Government witness has some choice words for former mob colleagues

Memo from Frank Cullotta to his critics: Get stuffed.

Recent columns on mob-tough-guy-turned-government-witness Frank Cullotta generated no shortage of opinions from his former friends and enemies. A couple of the printable statements were published in last Friday's column. They have motivated Cullotta to respond.

I know what you're thinking: Can't these people just shoot it out on the street and get it over with?

No, that would be uncivilized.

As if I needed reminding, Cullotta says, "First of all, I wasn't put in this world to win a popularity contest at any time in my life."

He means his life as a hoodlum and member of Tony Spilotro's mob crew and his life as a reformed hoodlum and cooperating witness. Spilotro and his brother, Michael, were murdered in 1986.

"Second," he adds, "all these wanna-be gangsters and tough guys, they can say what they want, but they were never in my shoes.

"Third of all, Tony's best friends killed him. The worst thing I could have done to Tony is put him in jail. But Tony and them had a contract on me and would have killed me. If Tony would have went to jail, he never would have died."

PRIEST ACCUSED: The Rev. Robert Petekiewicz, formerly of Our Lady of Las Vegas Catholic Church, is being sued in New York, accused of sexually and physically abusing a 9-year-old boy in 1985. The New York Post first reported the lawsuit, which was filed in Queens Supreme Court by an attorney for Philip Franco, now 33.

Petekiewicz's tenure at Our Lady was at times controversial. After a church bookkeeper in 2005 noticed "improprieties in donations and other funds," the employee sued, alleging retaliation by Petekiewicz.

In 2006, a large number of OLLV parishioners complained about his lack of professionalism and vindictive nature.

An inquiry by the Roman Catholic Diocese of Las Vegas into bookkeeping practices and the interaction between Petekiewicz and OLLV principal Richard Martinez led to changes at the parish. Both men were asked to resign. Petekiewicz left the church in June 2006, and Martinez followed not long afterward.

In a lawsuit filed in Clark County, Petekiewicz was accused of physically assaulting two students.

ST. BALDRICK'S BASH: Times are tough, but the intrepid gang at McMullan's Irish Pub is pressing on with its annual St. Baldrick's hair-cutting fundraiser to help fight childhood cancer. Last year, the event raised $201,000 with 90 percent of the funds remaining in the community in the form of a grant to local pediatric cancer clinics.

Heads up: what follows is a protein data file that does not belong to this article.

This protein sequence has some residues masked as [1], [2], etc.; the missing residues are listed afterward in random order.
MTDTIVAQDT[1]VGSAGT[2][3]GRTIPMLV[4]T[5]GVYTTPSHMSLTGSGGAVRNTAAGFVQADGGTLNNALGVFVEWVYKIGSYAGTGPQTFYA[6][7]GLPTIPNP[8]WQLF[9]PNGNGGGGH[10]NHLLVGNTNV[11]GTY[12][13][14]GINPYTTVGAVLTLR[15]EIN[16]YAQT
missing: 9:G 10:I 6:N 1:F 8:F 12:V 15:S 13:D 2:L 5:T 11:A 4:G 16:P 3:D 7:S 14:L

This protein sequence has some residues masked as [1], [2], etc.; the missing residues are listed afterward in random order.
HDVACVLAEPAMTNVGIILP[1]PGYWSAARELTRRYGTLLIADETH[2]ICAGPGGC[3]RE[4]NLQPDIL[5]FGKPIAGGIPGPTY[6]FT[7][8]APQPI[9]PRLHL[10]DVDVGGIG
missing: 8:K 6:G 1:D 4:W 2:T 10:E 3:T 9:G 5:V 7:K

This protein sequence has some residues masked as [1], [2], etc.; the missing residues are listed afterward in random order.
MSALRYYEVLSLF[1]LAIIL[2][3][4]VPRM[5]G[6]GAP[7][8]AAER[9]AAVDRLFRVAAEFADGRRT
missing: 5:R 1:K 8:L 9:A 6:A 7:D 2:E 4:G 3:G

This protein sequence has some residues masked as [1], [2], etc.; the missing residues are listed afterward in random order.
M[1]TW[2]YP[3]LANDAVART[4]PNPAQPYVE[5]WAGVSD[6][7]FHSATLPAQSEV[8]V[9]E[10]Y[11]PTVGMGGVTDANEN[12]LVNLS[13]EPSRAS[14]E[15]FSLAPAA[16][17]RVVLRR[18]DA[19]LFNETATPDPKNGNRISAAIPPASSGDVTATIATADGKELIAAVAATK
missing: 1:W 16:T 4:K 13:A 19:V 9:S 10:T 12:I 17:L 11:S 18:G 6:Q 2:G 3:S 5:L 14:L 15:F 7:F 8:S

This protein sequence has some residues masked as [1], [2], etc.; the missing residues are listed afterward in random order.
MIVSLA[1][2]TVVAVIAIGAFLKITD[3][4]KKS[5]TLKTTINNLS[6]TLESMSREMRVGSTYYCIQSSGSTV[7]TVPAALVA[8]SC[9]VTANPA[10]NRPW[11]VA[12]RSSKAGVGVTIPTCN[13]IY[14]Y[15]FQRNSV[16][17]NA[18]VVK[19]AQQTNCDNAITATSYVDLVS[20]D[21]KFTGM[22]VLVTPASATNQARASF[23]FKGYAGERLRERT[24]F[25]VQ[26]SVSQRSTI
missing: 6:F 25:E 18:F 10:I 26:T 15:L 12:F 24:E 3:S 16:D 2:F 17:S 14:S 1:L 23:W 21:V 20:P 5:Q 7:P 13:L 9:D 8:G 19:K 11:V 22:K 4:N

My cancer-fighting daughter, Amelia, will once again shave my head during the event, and you can be part of her team with a simple donation. (And if you need one, it's also a good excuse to drink a Guinness on a Saturday afternoon.)

The event is set to start at 2 p.m. March 7 at McMullan's at 4650 W. Tropicana Ave. and also at Quinn's Irish Pub at the Green Valley Ranch.

MONKEY BUSINESS: While other nonprofits struggle and fail, the humble, lovable Las Vegas Zoo on Rancho Drive rolls right along. It improves slowly, continues to expand, and maintains its relationship with larger zoos year after year.

And it does so without a group of wealthy Las Vegans throwing money at it or embracing it. On the contrary: Many have rejected it because of its location and lack of social status.

Pat Dingle, the zoo's executive director, pays his bills and keeps a small staff employed without the benefit of the local champagne set.

He'd like the zoo to be much larger, but to date no wealthy benefactor has swooped in to embrace his project. And he's seen what dealing too closely with the city and other government entities can do. The city, you may recall, once set aside land for a large zoo project. Some of that land now has houses on it.

I've always admired Dingle's tenacity and love for his job.

What's his secret? Small salaries and small egos, I suspect.

The little zoo that refuses to quit draws about 50,000 customers per year.

ON THE BOULEVARD: The wind from Pikes Peak blows a little colder now that one of America's feistiest dailies, The Rocky Mountain News, has died after 150 years. Today marks its final edition.

Have an item for the Bard of the Boulevard? E-mail comments and contributions to or call (702) 383-0295. He also blogs at


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